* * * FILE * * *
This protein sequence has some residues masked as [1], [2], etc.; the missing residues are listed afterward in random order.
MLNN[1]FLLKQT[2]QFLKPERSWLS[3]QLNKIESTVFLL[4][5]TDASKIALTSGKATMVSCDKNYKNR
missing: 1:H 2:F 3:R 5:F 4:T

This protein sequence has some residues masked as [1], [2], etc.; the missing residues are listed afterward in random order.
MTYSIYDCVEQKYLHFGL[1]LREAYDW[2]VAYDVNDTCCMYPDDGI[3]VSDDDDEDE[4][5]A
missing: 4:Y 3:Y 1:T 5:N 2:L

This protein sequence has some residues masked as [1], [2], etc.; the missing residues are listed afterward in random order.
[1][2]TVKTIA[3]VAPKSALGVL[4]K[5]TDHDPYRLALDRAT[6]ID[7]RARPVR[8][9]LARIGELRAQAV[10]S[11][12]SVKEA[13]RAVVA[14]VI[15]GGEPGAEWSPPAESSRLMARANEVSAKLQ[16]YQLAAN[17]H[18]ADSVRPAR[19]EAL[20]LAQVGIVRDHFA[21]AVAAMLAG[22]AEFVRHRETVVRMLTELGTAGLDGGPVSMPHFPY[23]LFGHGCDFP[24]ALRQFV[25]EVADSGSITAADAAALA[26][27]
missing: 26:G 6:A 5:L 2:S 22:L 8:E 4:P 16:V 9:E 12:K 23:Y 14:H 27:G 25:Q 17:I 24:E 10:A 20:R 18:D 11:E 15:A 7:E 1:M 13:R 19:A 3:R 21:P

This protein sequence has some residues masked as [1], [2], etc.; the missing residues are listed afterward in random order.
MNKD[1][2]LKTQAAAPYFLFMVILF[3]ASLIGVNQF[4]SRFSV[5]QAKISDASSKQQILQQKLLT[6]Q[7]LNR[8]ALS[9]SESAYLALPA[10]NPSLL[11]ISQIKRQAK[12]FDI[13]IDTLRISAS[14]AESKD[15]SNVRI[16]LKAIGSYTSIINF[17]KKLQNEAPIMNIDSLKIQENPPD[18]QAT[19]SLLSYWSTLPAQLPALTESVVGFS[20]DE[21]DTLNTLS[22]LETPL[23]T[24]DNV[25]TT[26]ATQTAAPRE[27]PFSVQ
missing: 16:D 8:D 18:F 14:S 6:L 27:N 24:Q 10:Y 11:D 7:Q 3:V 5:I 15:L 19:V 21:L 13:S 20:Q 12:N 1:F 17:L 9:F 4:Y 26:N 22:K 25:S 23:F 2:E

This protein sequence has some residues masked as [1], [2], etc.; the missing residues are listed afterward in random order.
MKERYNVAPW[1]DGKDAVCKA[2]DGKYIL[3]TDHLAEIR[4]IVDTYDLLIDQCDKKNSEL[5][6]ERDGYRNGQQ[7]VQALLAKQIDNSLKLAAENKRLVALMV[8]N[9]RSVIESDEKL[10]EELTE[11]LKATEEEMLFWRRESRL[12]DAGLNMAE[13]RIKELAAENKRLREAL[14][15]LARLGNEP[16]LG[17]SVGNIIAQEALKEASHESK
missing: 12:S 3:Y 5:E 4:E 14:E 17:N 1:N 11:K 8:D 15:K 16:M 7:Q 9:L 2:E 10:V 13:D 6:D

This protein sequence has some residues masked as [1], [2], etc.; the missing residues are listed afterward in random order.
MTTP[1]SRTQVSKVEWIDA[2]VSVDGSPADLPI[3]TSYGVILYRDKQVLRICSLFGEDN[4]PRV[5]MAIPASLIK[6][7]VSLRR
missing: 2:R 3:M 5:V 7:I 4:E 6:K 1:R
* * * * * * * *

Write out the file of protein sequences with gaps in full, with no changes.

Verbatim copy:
This protein sequence has some residues masked as [1], [2], etc.; the missing residues are listed afterward in random order.
MLNN[1]FLLKQT[2]QFLKPERSWLS[3]QLNKIESTVFLL[4][5]TDASKIALTSGKATMVSCDKNYKNR
missing: 1:H 2:F 3:R 5:F 4:T

This protein sequence has some residues masked as [1], [2], etc.; the missing residues are listed afterward in random order.
MTYSIYDCVEQKYLHFGL[1]LREAYDW[2]VAYDVNDTCCMYPDDGI[3]VSDDDDEDE[4][5]A
missing: 4:Y 3:Y 1:T 5:N 2:L

This protein sequence has some residues masked as [1], [2], etc.; the missing residues are listed afterward in random order.
[1][2]TVKTIA[3]VAPKSALGVL[4]K[5]TDHDPYRLALDRAT[6]ID[7]RARPVR[8][9]LARIGELRAQAV[10]S[11][12]SVKEA[13]RAVVA[14]VI[15]GGEPGAEWSPPAESSRLMARANEVSAKLQ[16]YQLAAN[17]H[18]ADSVRPAR[19]EAL[20]LAQVGIVRDHFA[21]AVAAMLAG[22]AEFVRHRETVVRMLTELGTAGLDGGPVSMPHFPY[23]LFGHGCDFP[24]ALRQFV[25]EVADSGSITAADAAALA[26][27]
missing: 26:G 6:A 5:L 2:S 22:L 8:E 4:P 16:V 9:E 12:K 23:Y 14:H 27:G 25:Q 17:I 24:E 10:A 20:R 18:D 11:E 15:A 7:E 1:M 13:R 19:A 3:R 21:P

This protein sequence has some residues masked as [1], [2], etc.; the missing residues are listed afterward in random order.
MNKD[1][2]LKTQAAAPYFLFMVILF[3]ASLIGVNQF[4]SRFSV[5]QAKISDASSKQQILQQKLLT[6]Q[7]LNR[8]ALS[9]SESAYLALPA[10]NPSLL[11]ISQIKRQAK[12]FDI[13]IDTLRISAS[14]AESKD[15]SNVRI[16]LKAIGSYTSIINF[17]KKLQNEAPIMNIDSLKIQENPPD[18]QAT[19]SLLSYWSTLPAQLPALTESVVGFS[20]DE[21]DTLNTLS[22]LETPL[23]T[24]DNV[25]TT[26]ATQTAAPRE[27]PFSVQ
missing: 16:D 8:D 18:F 14:S 6:L 27:N 24:Q 10:Y 11:D 7:Q 3:V 5:I 15:L 19:V 21:L 13:S 20:Q 12:N 1:F 17:L 9:F 4:Y 26:N 22:K 25:S 23:F 2:E

This protein sequence has some residues masked as [1], [2], etc.; the missing residues are listed afterward in random order.
MKERYNVAPW[1]DGKDAVCKA[2]DGKYIL[3]TDHLAEIR[4]IVDTYDLLIDQCDKKNSEL[5][6]ERDGYRNGQQ[7]VQALLAKQIDNSLKLAAENKRLVALMV[8]N[9]RSVIESDEKL[10]EELTE[11]LKATEEEMLFWRRESRL[12]DAGLNMAE[13]RIKELAAENKRLREAL[14][15]LARLGNEP[16]LG[17]SVGNIIAQEALKEASHESK
missing: 12:S 3:Y 5:E 4:E 14:E 17:N 1:N 11:K 8:D 15:K 16:M 7:Q 9:L 2:E 10:V 13:D 6:D

This protein sequence has some residues masked as [1], [2], etc.; the missing residues are listed afterward in random order.
MTTP[1]SRTQVSKVEWIDA[2]VSVDGSPADLPI[3]TSYGVILYRDKQVLRICSLFGEDN[4]PRV[5]MAIPASLIK[6][7]VSLRR
missing: 2:R 3:M 5:V 7:I 4:E 6:K 1:R